WASHINGTON – Today, Senator Patty Murray (D-WA), ranking member of the Senate Health, Education, Labor, and Pensions (HELP) Committee, joined Congressman Bobby Scott (VA-03), chairman of the Committee on Education and Labor, Senator Bernie Sanders (I-VT), and House and Senate leadership to introduce the Raise the Wage Act of 2019. The bill would gradually raise the minimum wage to $15 by 2024, index future minimum wage increases to median wage growth, and ensure all workers are paid at least the full federal minimum wage by phasing out the subminimum wages for tipped workers, youth workers, and workers with disabilities.
The Raise the Wage Act was introduced with 31 cosponsors in the Senate and 181 cosponsors in the House of Representatives.
“There are millions of women and men across the country who work a full-time job, or work multiple jobs, and are still unable to pay their bills and make ends meet. Women make up almost two-thirds of minimum wage earners and two-thirds of tipped workers, many of whom struggle to support their families on a subminimum tipped wage. So I’m proud to introduce the Raise the Wage Act today as one of the many steps we can take to ensure workers, especially the millions of women supporting their families, have the economic security to build better lives,” said Senator Murray, Ranking Member of the Senate Committee on Health, Education, Labor, and Pensions.
“No person working full-time in America should be living in poverty. The Raise the Wage Act will increase the pay and standard of living for nearly 40 million workers across this country. Raising the minimum wage is not only good for workers, it is good for businesses, and good for the economy. When we put money in the pockets of American workers, they will spend that money in their communities. This bill is a stimulus for Main Street America,” said Chairman Bobby Scott, Committee on Education and Labor.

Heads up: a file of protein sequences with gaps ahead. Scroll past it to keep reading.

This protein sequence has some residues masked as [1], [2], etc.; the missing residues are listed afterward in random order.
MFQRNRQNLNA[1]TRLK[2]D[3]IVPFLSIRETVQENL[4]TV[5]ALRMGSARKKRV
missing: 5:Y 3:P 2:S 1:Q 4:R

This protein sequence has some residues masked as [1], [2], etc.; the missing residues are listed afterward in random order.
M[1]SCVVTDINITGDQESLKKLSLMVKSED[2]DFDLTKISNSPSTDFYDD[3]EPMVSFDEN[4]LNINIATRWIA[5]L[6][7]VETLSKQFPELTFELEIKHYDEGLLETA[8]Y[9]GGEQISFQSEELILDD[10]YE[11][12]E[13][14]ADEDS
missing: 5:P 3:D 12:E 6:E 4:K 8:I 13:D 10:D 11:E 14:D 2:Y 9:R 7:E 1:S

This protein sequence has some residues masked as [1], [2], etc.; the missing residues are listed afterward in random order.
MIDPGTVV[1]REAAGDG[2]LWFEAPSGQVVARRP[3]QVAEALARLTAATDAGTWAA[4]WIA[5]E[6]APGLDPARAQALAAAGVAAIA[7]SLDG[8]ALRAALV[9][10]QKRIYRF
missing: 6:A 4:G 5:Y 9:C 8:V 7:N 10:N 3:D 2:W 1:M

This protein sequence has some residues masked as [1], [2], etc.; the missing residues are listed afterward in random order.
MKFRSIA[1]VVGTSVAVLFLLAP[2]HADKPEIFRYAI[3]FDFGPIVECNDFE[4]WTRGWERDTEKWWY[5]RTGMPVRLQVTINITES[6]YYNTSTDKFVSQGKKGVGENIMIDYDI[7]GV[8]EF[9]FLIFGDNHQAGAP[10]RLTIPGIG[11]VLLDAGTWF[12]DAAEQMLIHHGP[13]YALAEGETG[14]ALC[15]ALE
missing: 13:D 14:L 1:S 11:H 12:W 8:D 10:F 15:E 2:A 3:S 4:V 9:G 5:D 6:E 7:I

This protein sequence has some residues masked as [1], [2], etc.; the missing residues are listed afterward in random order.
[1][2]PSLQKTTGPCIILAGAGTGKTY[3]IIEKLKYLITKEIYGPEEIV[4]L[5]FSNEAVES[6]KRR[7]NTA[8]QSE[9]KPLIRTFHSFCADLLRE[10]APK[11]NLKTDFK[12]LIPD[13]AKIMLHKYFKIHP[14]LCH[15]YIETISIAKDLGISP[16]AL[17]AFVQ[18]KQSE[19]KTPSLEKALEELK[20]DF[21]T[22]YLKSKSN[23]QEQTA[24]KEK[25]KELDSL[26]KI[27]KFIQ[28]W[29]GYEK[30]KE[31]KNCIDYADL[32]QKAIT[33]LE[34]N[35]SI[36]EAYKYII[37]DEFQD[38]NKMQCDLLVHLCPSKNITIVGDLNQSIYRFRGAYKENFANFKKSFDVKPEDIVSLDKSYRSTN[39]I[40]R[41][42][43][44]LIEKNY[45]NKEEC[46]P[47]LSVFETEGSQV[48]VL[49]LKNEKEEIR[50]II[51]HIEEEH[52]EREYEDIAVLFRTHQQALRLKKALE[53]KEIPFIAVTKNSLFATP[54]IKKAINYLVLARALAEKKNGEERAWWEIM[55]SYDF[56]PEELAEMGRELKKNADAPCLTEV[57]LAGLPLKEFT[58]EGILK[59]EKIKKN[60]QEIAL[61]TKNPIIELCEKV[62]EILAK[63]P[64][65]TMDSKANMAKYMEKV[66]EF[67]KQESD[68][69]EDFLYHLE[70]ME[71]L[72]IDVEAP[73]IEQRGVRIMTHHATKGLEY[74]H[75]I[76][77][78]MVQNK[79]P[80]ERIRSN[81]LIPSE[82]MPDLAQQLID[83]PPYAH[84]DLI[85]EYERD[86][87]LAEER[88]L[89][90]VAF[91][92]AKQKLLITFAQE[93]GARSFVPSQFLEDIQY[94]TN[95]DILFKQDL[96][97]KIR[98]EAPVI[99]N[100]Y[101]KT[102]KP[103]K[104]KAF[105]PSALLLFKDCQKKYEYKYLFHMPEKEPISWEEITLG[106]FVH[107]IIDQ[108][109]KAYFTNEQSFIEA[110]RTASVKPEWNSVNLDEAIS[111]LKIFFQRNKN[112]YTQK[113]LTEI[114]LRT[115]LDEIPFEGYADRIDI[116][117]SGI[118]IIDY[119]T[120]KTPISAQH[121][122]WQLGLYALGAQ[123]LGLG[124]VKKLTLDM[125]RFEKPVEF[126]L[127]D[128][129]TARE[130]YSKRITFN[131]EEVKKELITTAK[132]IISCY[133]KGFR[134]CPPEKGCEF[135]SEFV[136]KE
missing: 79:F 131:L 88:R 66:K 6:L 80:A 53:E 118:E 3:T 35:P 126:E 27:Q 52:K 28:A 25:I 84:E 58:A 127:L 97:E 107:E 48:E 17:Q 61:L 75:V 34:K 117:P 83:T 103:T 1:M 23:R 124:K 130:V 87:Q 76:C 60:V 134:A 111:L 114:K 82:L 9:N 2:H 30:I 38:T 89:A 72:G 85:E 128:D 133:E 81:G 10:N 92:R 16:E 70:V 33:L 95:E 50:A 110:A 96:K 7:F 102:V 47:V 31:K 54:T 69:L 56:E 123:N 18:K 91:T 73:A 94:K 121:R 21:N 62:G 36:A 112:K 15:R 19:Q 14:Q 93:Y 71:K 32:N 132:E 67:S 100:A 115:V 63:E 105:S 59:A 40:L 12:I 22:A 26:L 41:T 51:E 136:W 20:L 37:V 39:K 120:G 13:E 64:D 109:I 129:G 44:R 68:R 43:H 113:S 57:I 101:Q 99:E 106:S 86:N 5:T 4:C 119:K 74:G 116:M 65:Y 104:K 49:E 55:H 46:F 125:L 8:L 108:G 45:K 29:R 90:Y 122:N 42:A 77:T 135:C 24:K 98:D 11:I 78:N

“Just a few short years ago, we were told that raising the minimum wage to $15 an hour was ‘radical.’ But a grassroots movement of millions of workers throughout this country refused to take ‘no’ for an answer. It is not a radical idea to say a job should lift you out of poverty, not keep you in it. The current $7.25 an hour federal minimum wage is a starvation wage. It must be increased to a living wage of $15 an hour,” said Senator Bernie Sanders (I-VT).
“A $15 federal minimum wage affirms the bedrock idea of fairness in our country: that hard work deserves a decent wage. We will open up opportunities for working families and drive economic growth that lifts up all communities – because our economy works best when it works for everyone, not just the wealthy and privileged few. I commend Chairman Bobby Scott and all our House Democrats for their leadership for America’s working men and women, who are the backbone of our country,” said Speaker Nancy Pelosi.
“For a long time, Democrats have been trying to raise the minimum wage to keep pace with the times. The harsh truth of the matter is that the minimum wage is now a poverty wage in too many parts of America. And no American with a full-time job should be living in poverty. Despite campaigning as a champion for working Americans, President Trump has abandoned working Americans while in office. He’s tried to strip away workers’ health care, given a massive tax cut to corporations and the wealthy, and used workers as bargaining chips in shutting the government down. If President Trump isn’t going to stick up for American workers on key issues such as raising the minimum wage, Democrats will,” said Senate Democratic Leader Chuck Schumer.
To read the bill text of the Raise the Wage Act, click here.
To read the section-by-section of the Raise the Wage Act, click here.
To read a fact sheet on Raise the Wage Act, click here.